Measuring CX During a Crisis: Metrics That Matter When It’s Anything *But* Business as Usual
This article originally appeared on The Future of Customer Engagement and Experience.
From a business perspective, it’s safe to say that nobody wanted this to happen.
Reacting to the COVID-19 global health crisis, companies are operating in crisis mode. Stories of extended school closings, event postponements, and mass travel cancelations bring stinging examples of customers’ lives disrupted, sometimes at great expense.
It’s been anything but business as usual.
For CX professionals right now, that means CX metrics and measurements—the X- and O-data typically used to understand and manage customers’ experiences with your company—might need a temporary adjustment.
But what should that adjustment look like? I’m not the only one who has a point of view, so I reached out and asked some of my CX colleagues in the field:
How should CX metrics, measures, and mindsets change right now, or in any crisis?
Here’s a roundup of what they said.
Ask yourself what success looks like for the customer. What are they paying attention to? What do they need (flexibility or exceptions)? And then put measures into place like numbers of clean locations, complaints, exceptions, responsiveness, and empathy ratings for agents, for example. Don’t overlook employee experience. Measure what matters to employees like communication from leadership and flexibility of hours.
-Diane Magers, Founder and Chief Experience Officer, Experience Catalysts.
Context is Everything
The metrics that matter can be specific to the incident, but typically center around how bad is this situation, what does it mean for me, and what should I do/not do to prepare/recover/support those in need? Focus on providing transparent data that is aligned with customer needs. In times of crisis, customer trust is critical.
-Marcy Jacobs, Associate Partner, McKinsey & Company.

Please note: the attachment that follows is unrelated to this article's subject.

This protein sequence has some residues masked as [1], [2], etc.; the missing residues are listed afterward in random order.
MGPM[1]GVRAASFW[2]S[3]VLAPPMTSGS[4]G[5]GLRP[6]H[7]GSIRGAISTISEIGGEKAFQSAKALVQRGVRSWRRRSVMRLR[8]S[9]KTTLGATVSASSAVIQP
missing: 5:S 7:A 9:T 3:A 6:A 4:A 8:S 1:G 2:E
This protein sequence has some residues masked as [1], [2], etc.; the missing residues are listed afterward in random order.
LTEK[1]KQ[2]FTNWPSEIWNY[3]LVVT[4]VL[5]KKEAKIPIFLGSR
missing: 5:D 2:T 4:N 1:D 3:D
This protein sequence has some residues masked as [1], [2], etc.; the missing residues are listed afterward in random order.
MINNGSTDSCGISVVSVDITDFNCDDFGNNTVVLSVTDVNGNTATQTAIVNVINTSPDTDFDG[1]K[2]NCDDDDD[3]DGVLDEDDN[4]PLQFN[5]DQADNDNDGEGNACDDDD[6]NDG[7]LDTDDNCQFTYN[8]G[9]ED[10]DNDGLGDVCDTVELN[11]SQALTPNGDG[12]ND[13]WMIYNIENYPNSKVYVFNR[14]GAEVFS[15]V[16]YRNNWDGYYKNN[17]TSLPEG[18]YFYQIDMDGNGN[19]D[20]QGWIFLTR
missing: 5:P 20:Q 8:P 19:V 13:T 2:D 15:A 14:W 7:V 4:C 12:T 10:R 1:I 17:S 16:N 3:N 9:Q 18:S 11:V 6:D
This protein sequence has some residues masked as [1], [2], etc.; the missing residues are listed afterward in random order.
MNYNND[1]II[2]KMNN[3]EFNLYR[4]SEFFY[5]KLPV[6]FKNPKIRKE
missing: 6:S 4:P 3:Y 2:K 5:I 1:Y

Choose Metrics from the Customer’s Point of View
Crisis response is all about repairing customers' journeys. What was the mean-time-to-repair (MTTR) or resolve? How many customers didn't have to call because of a well-timed, clearly written notification? What percentage of customers were able to correct their journey through self-service easily? How many customers can your contact center rescue per hour?
-Andrew Gilliam, Associate Analyst, ICMI.
Qualitative Data is King
In times of crisis, go to your front-line employees first. Employees who talk to customers all the time will have the best data. Through employees, you’ll be able to see the crisis through customers’ eyes and map out what mattered the most to them. Use technology for sentiment analysis. Operational metrics should be service-related: numbers of customers impacted, numbers of issues, and contact resolution.
-Michelle Batt, CX Leader, Speaker & Workshop Facilitator, Lead with CX.
But Quantitative Matters More Than Ever
In a crisis, the thing that a customer needs most is a fast, effortless, friction-free experience. Is that different in crisis time than in non-crisis time? Probably not. But what might not have been a moment of truth before is now a moment of truth. So, for example, if the average answer time in call centers is important, it’s even more important to customers now.
-Michelle Morris, Customer Experience Design Partner, Verizon Business.
Employees, partners, and customers still have their regular needs. Only now, there's added fear, uncertainty, and scarcity adding stress to both sides of every transaction. Now is certainly a time for building the empathy muscle.